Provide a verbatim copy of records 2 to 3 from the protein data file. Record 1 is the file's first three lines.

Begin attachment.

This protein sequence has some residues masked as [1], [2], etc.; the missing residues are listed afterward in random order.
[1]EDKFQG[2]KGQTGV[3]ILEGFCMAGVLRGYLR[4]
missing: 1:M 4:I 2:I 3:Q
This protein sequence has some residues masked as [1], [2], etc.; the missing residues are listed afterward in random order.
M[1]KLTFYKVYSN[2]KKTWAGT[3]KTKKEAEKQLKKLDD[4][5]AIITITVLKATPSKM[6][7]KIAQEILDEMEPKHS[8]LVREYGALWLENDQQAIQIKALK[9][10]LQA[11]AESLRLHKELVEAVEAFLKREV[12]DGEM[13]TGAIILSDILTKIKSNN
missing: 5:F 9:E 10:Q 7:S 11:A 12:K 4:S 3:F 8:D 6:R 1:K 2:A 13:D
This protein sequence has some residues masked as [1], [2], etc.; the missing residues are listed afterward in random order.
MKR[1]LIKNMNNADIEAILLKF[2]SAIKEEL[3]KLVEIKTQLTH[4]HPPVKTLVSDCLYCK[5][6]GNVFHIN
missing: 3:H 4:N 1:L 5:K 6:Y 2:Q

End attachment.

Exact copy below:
This protein sequence has some residues masked as [1], [2], etc.; the missing residues are listed afterward in random order.
M[1]KLTFYKVYSN[2]KKTWAGT[3]KTKKEAEKQLKKLDD[4][5]AIITITVLKATPSKM[6][7]KIAQEILDEMEPKHS[8]LVREYGALWLENDQQAIQIKALK[9][10]LQA[11]AESLRLHKELVEAVEAFLKREV[12]DGEM[13]TGAIILSDILTKIKSNN
missing: 5:F 9:E 10:Q 7:S 11:A 12:K 4:S 3:F 8:D 6:R 1:K 2:A 13:D
This protein sequence has some residues masked as [1], [2], etc.; the missing residues are listed afterward in random order.
MKR[1]LIKNMNNADIEAILLKF[2]SAIKEEL[3]KLVEIKTQLTH[4]HPPVKTLVSDCLYCK[5][6]GNVFHIN
missing: 3:H 4:N 1:L 5:K 6:Y 2:Q